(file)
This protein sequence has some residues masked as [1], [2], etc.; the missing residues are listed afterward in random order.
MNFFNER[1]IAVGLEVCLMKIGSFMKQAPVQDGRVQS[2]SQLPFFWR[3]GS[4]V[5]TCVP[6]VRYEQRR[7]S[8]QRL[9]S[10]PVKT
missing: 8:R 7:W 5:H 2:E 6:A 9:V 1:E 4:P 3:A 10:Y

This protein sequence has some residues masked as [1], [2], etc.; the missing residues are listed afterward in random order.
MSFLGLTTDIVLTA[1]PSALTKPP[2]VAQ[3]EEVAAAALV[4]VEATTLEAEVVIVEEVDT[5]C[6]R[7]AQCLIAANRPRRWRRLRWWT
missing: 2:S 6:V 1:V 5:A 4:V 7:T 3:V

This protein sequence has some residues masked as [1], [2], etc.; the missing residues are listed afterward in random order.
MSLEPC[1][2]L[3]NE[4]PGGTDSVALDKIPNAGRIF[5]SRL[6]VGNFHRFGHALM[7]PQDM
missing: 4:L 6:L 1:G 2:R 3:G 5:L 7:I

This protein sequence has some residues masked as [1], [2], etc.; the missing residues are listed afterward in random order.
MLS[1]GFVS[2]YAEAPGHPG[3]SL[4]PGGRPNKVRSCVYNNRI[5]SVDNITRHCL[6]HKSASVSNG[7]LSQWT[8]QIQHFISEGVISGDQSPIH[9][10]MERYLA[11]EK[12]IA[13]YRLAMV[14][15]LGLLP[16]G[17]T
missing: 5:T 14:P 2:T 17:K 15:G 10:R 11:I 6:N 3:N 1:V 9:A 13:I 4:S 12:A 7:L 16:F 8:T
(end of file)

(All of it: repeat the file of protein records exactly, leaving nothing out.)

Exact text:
This protein sequence has some residues masked as [1], [2], etc.; the missing residues are listed afterward in random order.
MNFFNER[1]IAVGLEVCLMKIGSFMKQAPVQDGRVQS[2]SQLPFFWR[3]GS[4]V[5]TCVP[6]VRYEQRR[7]S[8]QRL[9]S[10]PVKT
missing: 8:R 7:W 5:H 2:E 6:A 9:V 1:E 4:P 3:A 10:Y

This protein sequence has some residues masked as [1], [2], etc.; the missing residues are listed afterward in random order.
MSFLGLTTDIVLTA[1]PSALTKPP[2]VAQ[3]EEVAAAALV[4]VEATTLEAEVVIVEEVDT[5]C[6]R[7]AQCLIAANRPRRWRRLRWWT
missing: 2:S 6:V 1:V 5:A 4:V 7:T 3:V

This protein sequence has some residues masked as [1], [2], etc.; the missing residues are listed afterward in random order.
MSLEPC[1][2]L[3]NE[4]PGGTDSVALDKIPNAGRIF[5]SRL[6]VGNFHRFGHALM[7]PQDM
missing: 4:L 6:L 1:G 2:R 3:G 5:L 7:I

This protein sequence has some residues masked as [1], [2], etc.; the missing residues are listed afterward in random order.
MLS[1]GFVS[2]YAEAPGHPG[3]SL[4]PGGRPNKVRSCVYNNRI[5]SVDNITRHCL[6]HKSASVSNG[7]LSQWT[8]QIQHFISEGVISGDQSPIH[9][10]MERYLA[11]EK[12]IA[13]YRLAMV[14][15]LGLLP[16]G[17]T
missing: 5:T 14:P 2:T 17:K 15:G 10:R 11:I 6:N 3:N 1:V 9:A 13:I 4:S 12:A 7:L 16:F 8:T